Over the years, many scientists have set out to answer the same question: Does the month or season of your birth influence mortality risk? A recent study takes a deeper look at this query.

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How does your season of birth affect your mortality risk?

Scientists from the United States, Sweden, Germany, Austria, Denmark, Lithuania, Japan, and elsewhere, have investigated this topic.

Some of these earlier studies concluded that, in the northern hemisphere, people born in November have the lowest risk of overall mortality and heart disease-related mortality.

Conversely, those born in the spring or summer have the highest risk; this increase peaks in May. In the southern hemisphere, these general patterns shift by 6 months.

Although scientists have spent a great deal of time and effort investigating this relationship, exactly how your month of birth might influence your future health is still unclear.

Some scientists believe that the birth-month mortality effect may have its roots in socioeconomic factors. However, to date, few studies on this topic have been able to control their analysis for socioeconomic factors.

Recently, scientists from Brigham and Women’s Hospital and Harvard Medical School, both in Boston, MA, looked into this question once more. They published their findings in the BMJ.

To investigate, the researchers took data from the Nurses’ Health Study, which began in the 1970s; it involved 121,700 registered U.S. female nurses who were 30–55 years of age at enrollment. The dataset includes information about each participant, including medical history, weight, height, smoking status, demographics, and lifestyle factors.

The Nurses’ Health Study provides impressively granular detail; for instance, it contains information about the education level of the participants’ husbands, and whether the participant’s parents owned their home at the time they were born.

In all, 116,911 participants were eligible for the current study; the authors collated information about the causes of any deaths. Over 38 years of follow-up, there were 43,248 deaths.

Once the scientists had adjusted their analysis for a range of variables, they found no significant association between overall mortality and either the month or season of their birth. However, they did identify an effect on cardiovascular mortality risk. The authors write:

[C]ompared with women born in November, those born from March to July had a higher mortality for cardiovascular disease […] while women born in December […] had the lowest cardiovascular disease-related mortality.”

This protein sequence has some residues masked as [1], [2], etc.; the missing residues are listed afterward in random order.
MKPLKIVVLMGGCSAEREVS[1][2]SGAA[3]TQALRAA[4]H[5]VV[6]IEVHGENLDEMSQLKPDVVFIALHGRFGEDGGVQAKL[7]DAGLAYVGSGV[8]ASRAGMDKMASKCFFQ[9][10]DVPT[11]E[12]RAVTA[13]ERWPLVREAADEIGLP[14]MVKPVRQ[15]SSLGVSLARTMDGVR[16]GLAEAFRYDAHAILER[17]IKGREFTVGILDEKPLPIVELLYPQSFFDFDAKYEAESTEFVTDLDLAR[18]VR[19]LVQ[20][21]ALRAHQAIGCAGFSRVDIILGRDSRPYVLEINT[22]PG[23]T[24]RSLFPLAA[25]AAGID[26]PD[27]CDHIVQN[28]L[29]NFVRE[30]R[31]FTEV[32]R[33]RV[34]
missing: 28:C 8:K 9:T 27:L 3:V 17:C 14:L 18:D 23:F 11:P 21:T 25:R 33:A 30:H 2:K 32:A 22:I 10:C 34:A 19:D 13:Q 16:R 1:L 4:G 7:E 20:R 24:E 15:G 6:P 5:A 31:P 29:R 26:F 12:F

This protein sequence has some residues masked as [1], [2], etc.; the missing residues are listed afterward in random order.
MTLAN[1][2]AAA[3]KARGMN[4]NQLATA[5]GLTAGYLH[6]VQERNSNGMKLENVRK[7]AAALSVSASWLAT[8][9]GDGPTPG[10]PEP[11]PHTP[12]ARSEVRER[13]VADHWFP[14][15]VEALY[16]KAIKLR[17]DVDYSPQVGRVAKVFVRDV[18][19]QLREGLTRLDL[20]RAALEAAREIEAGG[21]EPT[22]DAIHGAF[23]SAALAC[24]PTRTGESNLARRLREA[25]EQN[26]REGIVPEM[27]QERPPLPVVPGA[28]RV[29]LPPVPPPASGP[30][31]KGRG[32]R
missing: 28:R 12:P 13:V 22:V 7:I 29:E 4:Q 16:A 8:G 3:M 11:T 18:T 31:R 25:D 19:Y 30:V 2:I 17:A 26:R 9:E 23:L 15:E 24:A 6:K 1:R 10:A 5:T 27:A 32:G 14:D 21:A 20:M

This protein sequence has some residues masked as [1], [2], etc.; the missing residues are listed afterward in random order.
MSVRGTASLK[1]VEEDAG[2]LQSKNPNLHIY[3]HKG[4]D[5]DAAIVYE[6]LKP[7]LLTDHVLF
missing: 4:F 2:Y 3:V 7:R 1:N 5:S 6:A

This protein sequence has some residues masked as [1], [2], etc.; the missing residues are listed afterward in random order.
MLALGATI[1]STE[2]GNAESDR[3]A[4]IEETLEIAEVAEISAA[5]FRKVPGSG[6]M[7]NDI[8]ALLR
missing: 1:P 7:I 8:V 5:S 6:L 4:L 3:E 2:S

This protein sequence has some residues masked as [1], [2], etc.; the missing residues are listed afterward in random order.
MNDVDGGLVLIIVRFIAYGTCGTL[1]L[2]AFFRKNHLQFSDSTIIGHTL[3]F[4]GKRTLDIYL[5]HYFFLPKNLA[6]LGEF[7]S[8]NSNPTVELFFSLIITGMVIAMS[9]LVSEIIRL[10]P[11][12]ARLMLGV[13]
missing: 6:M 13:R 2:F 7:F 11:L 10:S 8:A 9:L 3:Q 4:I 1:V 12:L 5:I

When they looked at cardiovascular disease and the seasons, they identified a small but statistically significant relationship. They measured an increase in the risk of death from heart disease for those born in spring and summer when compared with those born in fall.

After controlling for a number of factors, including familial and socioeconomic variables, the relationship remained significant.

These results are in line with other large scale studies. For instance, the authors discuss two Swedish studies, both of which involved millions of participants and 20 years of follow-up. As with the current research, they measured the lowest cardiovascular mortality rate in those born in November.

“Previous epidemiological studies have relatively consistently described individuals born in November to have the lowest risk of overall and cardiovascular mortality,” explain the authors, “and those born in the spring or summer to have the highest mortality risk.”

The findings from the most recent investigation suggest that socioeconomic factors may not be the primary reason for varying cardiovascular mortality rates with the season of birth. Scientists still do not know why this pattern emerges, but there are some theories.

Some experts suspect that vitamin D might play a part. They argue that if a pregnant woman experiences less sunlight during pregnancy — in the winter months, for instance — she may be deficient in vitamin D.

This deficiency, perhaps, could increase the future cardiac risk of the unborn child. At this stage, however, there is no evidence to back up this theory.

In their paper, the authors also wonder whether this small but significant seasonal trend will stand the test of time. As people live for longer, as food is now readily available all year round, and as the climate changes, perhaps this effect will dwindle, or maybe it will gradually shift. Whatever the answer, only time will tell.

It is worth noting that there are certain limitations to the latest study. For instance, the research only included females and, although the team controlled for a range of variables, there is always the possibility that a variable the scientists did not measure was driving the relationship.

With that said, the large dataset, detailed analysis, and agreement with other large studies make the latest findings compelling.